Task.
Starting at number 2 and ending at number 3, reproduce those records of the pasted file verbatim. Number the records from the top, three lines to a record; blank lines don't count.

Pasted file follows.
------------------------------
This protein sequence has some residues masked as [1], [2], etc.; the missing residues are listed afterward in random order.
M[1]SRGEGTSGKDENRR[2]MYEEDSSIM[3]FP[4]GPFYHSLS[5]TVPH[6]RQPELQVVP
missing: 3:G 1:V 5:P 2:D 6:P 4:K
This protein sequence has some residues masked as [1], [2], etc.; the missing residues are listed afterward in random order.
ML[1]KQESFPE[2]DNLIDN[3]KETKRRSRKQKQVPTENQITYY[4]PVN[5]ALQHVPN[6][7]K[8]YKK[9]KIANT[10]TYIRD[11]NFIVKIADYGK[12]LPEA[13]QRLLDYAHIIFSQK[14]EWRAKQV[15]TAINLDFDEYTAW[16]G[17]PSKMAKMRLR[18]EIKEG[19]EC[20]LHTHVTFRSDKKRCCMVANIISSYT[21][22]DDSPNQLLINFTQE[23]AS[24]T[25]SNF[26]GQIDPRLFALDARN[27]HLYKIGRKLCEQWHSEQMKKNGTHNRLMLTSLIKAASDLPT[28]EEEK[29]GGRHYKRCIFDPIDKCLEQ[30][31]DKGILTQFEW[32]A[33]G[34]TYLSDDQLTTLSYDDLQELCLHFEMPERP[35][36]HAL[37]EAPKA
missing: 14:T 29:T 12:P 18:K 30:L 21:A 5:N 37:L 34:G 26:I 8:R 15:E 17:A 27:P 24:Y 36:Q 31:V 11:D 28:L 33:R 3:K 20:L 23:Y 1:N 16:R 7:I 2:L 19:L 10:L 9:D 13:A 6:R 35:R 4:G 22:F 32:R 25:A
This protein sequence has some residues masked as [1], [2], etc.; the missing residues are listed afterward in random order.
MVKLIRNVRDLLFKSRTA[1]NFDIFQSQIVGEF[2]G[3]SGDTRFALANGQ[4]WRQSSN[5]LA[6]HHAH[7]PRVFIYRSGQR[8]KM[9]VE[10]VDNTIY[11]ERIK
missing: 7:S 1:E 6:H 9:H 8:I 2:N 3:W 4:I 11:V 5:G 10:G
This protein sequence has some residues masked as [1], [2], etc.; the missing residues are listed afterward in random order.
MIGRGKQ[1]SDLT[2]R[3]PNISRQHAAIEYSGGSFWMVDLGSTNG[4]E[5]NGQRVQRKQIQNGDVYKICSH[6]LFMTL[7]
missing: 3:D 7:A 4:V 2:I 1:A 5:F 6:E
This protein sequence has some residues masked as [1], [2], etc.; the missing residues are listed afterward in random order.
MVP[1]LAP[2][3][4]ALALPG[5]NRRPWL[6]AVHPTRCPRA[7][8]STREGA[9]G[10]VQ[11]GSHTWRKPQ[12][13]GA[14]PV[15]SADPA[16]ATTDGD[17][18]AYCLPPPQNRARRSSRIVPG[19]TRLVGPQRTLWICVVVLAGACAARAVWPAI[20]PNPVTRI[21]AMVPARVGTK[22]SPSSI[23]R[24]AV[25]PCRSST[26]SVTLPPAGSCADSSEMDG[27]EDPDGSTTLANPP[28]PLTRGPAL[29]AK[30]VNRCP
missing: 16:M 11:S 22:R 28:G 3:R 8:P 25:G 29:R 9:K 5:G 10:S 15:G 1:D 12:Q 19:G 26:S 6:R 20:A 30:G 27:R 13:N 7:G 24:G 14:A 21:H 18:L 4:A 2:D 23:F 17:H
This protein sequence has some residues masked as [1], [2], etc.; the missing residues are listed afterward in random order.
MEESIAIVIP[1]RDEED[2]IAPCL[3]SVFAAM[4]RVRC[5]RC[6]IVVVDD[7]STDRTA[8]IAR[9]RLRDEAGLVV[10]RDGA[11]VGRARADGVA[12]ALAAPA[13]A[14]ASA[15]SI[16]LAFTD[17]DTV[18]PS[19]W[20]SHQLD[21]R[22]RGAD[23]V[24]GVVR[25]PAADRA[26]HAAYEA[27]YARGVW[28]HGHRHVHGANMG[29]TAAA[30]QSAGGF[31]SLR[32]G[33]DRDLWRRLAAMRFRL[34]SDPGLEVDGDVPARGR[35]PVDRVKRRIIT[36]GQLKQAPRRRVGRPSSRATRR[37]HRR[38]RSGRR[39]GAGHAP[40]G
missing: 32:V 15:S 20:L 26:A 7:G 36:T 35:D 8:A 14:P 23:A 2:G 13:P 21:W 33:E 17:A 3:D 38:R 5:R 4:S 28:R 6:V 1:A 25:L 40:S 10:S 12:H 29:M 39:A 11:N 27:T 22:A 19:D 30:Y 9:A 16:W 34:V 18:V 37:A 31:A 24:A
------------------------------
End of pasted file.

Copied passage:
This protein sequence has some residues masked as [1], [2], etc.; the missing residues are listed afterward in random order.
ML[1]KQESFPE[2]DNLIDN[3]KETKRRSRKQKQVPTENQITYY[4]PVN[5]ALQHVPN[6][7]K[8]YKK[9]KIANT[10]TYIRD[11]NFIVKIADYGK[12]LPEA[13]QRLLDYAHIIFSQK[14]EWRAKQV[15]TAINLDFDEYTAW[16]G[17]PSKMAKMRLR[18]EIKEG[19]EC[20]LHTHVTFRSDKKRCCMVANIISSYT[21][22]DDSPNQLLINFTQE[23]AS[24]T[25]SNF[26]GQIDPRLFALDARN[27]HLYKIGRKLCEQWHSEQMKKNGTHNRLMLTSLIKAASDLPT[28]EEEK[29]GGRHYKRCIFDPIDKCLEQ[30][31]DKGILTQFEW[32]A[33]G[34]TYLSDDQLTTLSYDDLQELCLHFEMPERP[35][36]HAL[37]EAPKA
missing: 14:T 29:T 12:P 18:K 30:L 21:A 5:N 37:L 34:G 26:I 8:R 15:E 17:A 27:P 24:Y 36:Q 31:V 11:D 28:L 33:R 3:K 20:L 23:Y 1:N 16:R 7:I 2:L 19:L 10:L 9:D 13:A 6:R 35:R 4:G 22:F 32:R 25:A
This protein sequence has some residues masked as [1], [2], etc.; the missing residues are listed afterward in random order.
MVKLIRNVRDLLFKSRTA[1]NFDIFQSQIVGEF[2]G[3]SGDTRFALANGQ[4]WRQSSN[5]LA[6]HHAH[7]PRVFIYRSGQR[8]KM[9]VE[10]VDNTIY[11]ERIK
missing: 7:S 1:E 6:H 9:H 8:I 2:N 3:W 4:I 11:V 5:G 10:G